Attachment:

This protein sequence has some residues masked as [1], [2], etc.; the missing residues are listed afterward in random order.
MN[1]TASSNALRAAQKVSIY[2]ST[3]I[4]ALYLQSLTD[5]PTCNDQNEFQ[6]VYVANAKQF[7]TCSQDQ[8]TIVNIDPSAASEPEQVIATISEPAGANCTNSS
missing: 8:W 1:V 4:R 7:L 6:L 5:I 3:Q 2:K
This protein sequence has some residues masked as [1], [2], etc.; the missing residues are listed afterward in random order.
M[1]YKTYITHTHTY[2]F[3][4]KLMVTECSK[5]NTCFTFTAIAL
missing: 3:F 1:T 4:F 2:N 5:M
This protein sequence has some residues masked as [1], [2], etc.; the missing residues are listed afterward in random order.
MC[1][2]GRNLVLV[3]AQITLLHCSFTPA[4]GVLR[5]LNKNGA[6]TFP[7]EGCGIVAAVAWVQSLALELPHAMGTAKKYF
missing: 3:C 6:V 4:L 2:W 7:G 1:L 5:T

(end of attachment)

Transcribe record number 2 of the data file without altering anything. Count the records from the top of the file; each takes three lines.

This protein sequence has some residues masked as [1], [2], etc.; the missing residues are listed afterward in random order.
M[1]YKTYITHTHTY[2]F[3][4]KLMVTECSK[5]NTCFTFTAIAL
missing: 3:F 1:T 4:F 2:N 5:M